happy coaching!
buswarrior
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JerryH
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« Reply #12 on: January 15, 2007, 04:05:20 AM »

Hello Jerry.

The belt tensioner is powered both ways: Keeps the belts tight in one position, and pulls the alternator up to allow you to more easily change/replace the belts. That's the lines to both ends of the cylinder, just like a hydraulic ram.

The system is also tied in with a pressure switch to a dash warning light, maybe the no gen light? or maybe low air? Can't remember.  No pressure for belt tension, you get warning light up front, I can't remember what is actually going on with the controls in that Penn switch attached to the rear junction box as to the functioning, just remember what happens, sort of!

happy coaching!
buswarrior

Buswarrior:
Yeah, the one switch should be "Low Air" ... the "Not Gen" should (I believe) handled not from air, but from electrical output from the alternator.  I am referring to the one device after the one air line off the air valve.  Curious as to it's function.
Jerry H.
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« Reply #13 on: January 15, 2007, 06:03:17 AM »

Is the device you are asking about not a pressure regulator to control the amount of tension on the belts?
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buswarrior
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« Reply #14 on: January 15, 2007, 08:38:40 AM »

From the foggy recesses of my brain this AM...and a schematic...

No air pressure on the belts, the system won't allow the alternator to be loaded, and the low air light will be on.

Somewhat goof proof, eh?

On my '75 MC8, the "Gen Control and Low Air switch" is plumbed into the loop to the alternator belt tensioner.

So, this is where the air pressure is sampled for the low air warning, as well as allowing the alternator to come online once sufficient belt tension (air pressure) is achieved to prevent throwing them off or slipping under load.

Good engineering? Two birds, one stone.

happy coaching!
buswarrior
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JerryH
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« Reply #15 on: January 15, 2007, 01:37:11 PM »

Is the device you are asking about not a pressure regulator to control the amount of tension on the belts?

Stan:
I don't "think" so as this device is on the unloading line of the cylinder.  Pressure regulation I would think would have been on the supply end to the cylinder.
Jerry H.

Quote
From the foggy recesses of my brain this AM...and a schematic...  No air pressure on the belts, the system won't allow the alternator to be loaded, and the low air light will be on.  Somewhat goof proof, eh?   On my '75 MC8, the "Gen Control and Low Air switch" is plumbed into the loop to the alternator belt tensioner.   So, this is where the air pressure is sampled for the low air warning, as well as allowing the alternator to come online once sufficient belt tension (air pressure) is achieved to prevent throwing them off or slipping under load.   Good engineering? Two birds, one stone.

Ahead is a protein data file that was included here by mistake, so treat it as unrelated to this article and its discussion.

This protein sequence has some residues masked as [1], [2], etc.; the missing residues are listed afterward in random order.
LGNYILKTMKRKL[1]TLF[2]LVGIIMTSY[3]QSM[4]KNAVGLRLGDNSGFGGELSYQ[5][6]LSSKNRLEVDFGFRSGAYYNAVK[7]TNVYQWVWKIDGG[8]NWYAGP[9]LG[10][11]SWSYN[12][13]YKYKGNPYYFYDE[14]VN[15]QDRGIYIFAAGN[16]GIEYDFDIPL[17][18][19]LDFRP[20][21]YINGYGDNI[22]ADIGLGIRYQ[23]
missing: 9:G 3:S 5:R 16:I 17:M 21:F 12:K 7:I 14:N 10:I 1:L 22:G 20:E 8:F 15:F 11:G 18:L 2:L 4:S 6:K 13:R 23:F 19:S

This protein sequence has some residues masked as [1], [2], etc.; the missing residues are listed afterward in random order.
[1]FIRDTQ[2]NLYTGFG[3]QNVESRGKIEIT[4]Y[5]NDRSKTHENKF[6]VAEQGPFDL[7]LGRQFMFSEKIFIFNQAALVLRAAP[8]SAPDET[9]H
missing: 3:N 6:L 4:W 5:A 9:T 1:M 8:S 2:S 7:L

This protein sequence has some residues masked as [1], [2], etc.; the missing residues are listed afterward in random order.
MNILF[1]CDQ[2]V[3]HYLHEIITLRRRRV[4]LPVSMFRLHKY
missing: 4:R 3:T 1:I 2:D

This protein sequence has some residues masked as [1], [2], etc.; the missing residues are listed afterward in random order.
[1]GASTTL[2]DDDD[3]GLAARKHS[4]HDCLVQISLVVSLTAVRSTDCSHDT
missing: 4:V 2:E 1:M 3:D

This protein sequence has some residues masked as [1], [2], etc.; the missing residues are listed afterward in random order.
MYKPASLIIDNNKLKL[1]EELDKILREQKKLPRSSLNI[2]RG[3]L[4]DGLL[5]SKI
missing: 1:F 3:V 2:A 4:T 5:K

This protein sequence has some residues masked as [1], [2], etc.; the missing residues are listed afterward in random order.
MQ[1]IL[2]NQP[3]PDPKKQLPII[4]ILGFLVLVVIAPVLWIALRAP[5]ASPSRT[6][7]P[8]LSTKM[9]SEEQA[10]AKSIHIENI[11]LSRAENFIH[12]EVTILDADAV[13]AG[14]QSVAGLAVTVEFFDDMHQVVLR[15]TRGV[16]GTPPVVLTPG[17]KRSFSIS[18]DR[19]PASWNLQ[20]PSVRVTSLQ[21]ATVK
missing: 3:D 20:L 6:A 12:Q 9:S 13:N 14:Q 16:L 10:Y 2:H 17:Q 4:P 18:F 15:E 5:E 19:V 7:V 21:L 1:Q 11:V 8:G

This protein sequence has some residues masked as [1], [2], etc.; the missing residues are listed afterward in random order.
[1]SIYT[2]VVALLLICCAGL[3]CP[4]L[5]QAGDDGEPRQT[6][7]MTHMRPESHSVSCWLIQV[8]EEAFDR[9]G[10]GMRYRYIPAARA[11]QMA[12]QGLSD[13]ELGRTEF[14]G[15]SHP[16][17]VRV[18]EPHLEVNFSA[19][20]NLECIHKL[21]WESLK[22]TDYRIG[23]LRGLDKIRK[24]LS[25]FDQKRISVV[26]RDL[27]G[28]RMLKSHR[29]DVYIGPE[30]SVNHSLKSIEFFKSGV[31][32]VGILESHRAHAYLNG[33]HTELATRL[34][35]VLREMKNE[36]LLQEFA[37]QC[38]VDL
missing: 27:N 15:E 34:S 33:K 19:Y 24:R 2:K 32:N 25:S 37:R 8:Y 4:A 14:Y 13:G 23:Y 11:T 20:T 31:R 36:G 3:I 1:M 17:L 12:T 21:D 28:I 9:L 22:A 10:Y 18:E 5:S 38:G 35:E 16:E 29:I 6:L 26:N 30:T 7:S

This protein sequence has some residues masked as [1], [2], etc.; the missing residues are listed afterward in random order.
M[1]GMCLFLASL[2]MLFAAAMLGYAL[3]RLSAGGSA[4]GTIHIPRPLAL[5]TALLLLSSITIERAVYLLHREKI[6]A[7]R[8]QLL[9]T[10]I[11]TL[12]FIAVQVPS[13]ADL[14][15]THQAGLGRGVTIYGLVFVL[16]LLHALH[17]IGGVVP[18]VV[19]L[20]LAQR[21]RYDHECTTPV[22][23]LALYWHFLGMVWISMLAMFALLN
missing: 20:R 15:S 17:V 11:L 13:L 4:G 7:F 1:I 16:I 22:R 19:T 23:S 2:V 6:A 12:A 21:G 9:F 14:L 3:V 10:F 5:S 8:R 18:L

happy coaching!
buswarrior

Buswarrior:

I think I'll look at this intermediate device.
I can't believe there aren't others out there with the same configuration.
Somewhat striking out here.

Jerry H.
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JerryH
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« Reply #16 on: January 21, 2007, 07:16:44 PM »

Feel likes I am (almost) talking to myself in this thread.
But ... the jury is back ...

It's the air cylinder.
I checked the valve ... checked the diaphram above the valve ... nadda.
disconnected the hoses and bypassed the valve to see what the cylinder would do ... it don't DO what it's supposed to do.

So the thought...

When we left Florida and engaged the AC, I figure the cylinder pretty much failed then.  It could no longer maintain adequate tension on the four belts causing them to spin, heat and blow apart.

So that's all I have to offer on this subject.  Now just need to find a replacement.  Anyone know whether you can rebuild them.  I haven't tried to dissect it yet.

JerryH
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« Reply #17 on: January 22, 2007, 07:30:38 AM »

Jerry,
I don't know what the air tensioners were like on the older buses, but the air tensioner on my 96A3 is simple to pull apart.  You can buy a rebuild kit from Luke and easily rebuild in about 1 hour.
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« Reply #18 on: January 22, 2007, 08:16:53 AM »

Hello